• Having high-quality climate- and sustainability-related disclosures to support accurate market pricing, helping consumers choose sustainable investments and drive fair value;
  • Promoting trust and protecting consumers from misleading marketing and disclosure around ESG-related products;
  • Regulated firms having governance arrangements for more complete and careful consideration of material ESG risks and opportunities;
  • Having active investor stewardship that positively influences companies’ sustainability strategies, supporting a market-led transition to a more sustainable future;
  • Promoting integrity in the market for ESG-labelled securities, supported by the growth of effective service providers – including providers of ESG data, ratings, assurance and verification service; and
  • Driving innovation in sustainable finance, making use of technology to bring about change and overcome industry-wide challenges.

The plan sets out how the FCA intends to achieve these outcomes, including continuing its work to standardise climate-related disclosures by extending the current requirements for mandatory TCFD-aligned disclosures (including via its open consultations CP 21/17 and CP 21/18, which propose extending disclosures to asset managers, life-insurers and certain pension providers, and standard listed companies, respectively), by collaborating domestically and internationally to develop global reporting standards, by gathering market intelligence on how well firms are supported by service providers such as ESG ratings providers, and by developing economy-wide Sustainability Disclosure Requirements for businesses and new investment products, and a new sustainable investment label.  It is clear from the framing of its priorities that greenwashing will remain a key concern for the FCA over the coming year, and that many of its plans are intended to tackle the potential greenwashing of investments.  (For a summary of the other key aspects of the FCA’s business plan, see our blog post here.)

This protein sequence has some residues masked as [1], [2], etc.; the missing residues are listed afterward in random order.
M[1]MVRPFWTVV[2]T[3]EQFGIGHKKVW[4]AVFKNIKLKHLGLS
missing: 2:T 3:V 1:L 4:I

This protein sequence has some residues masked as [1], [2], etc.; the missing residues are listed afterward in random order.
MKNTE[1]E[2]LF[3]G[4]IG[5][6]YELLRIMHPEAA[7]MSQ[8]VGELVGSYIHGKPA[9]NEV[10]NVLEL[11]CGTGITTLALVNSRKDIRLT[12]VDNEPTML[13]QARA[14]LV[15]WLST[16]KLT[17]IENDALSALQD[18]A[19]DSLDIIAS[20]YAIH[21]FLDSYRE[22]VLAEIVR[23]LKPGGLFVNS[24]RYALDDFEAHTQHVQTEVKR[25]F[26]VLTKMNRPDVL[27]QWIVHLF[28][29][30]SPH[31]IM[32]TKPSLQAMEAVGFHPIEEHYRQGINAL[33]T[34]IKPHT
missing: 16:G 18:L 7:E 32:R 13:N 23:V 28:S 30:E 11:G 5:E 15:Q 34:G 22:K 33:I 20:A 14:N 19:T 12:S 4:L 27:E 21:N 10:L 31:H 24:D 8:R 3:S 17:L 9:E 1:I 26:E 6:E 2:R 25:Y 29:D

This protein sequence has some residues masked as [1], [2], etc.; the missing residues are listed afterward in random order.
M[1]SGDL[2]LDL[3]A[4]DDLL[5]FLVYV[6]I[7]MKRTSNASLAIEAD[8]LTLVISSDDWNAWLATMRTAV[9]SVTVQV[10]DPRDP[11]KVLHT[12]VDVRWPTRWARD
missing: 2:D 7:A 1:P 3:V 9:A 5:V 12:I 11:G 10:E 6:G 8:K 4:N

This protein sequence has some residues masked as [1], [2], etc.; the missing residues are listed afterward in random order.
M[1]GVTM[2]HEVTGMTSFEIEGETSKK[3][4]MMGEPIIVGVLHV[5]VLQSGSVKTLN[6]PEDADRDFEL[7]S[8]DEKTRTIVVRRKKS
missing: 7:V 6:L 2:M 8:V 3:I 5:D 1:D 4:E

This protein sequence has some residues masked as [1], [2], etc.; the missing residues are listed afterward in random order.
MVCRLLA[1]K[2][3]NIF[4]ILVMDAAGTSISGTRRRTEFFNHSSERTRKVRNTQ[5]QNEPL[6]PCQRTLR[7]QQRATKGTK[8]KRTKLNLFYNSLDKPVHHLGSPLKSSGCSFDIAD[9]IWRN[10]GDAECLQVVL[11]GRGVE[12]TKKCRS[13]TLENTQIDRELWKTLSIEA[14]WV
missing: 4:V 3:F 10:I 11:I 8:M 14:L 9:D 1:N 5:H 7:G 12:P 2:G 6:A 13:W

Comment

All of the FCA’s publications relating to ESG and sustainability over the summer demonstrate its ongoing focus on firms providing consumers and the market with accurate and thoughtful information about ESG products, services and strategies.  The FCA’s guidance for fund managers marks the first set of guidance that it has produced in relation to greenwashing in any context, and suggests that the FCA is likely to take a more interventionist approach from now on when it identifies specific greenwashing concerns.  Although the guidance is aimed at fund managers, the basic principles of accuracy and consistency of information and strategy are of much wider application, as is the FCA’s recommendation to ensure that aspects of a sustainability strategy which are not obvious to a reasonable investor are fully explained.  The FCA’s business plan for the coming year confirms that this sharpened focus will continue.    

The FCA’s guidance for fund managers marks the first set of guidance that it has produced in relation to greenwashing in any context, and suggests that the FCA is likely to take a more interventionist approach from now on when it identifies specific greenwashing concerns.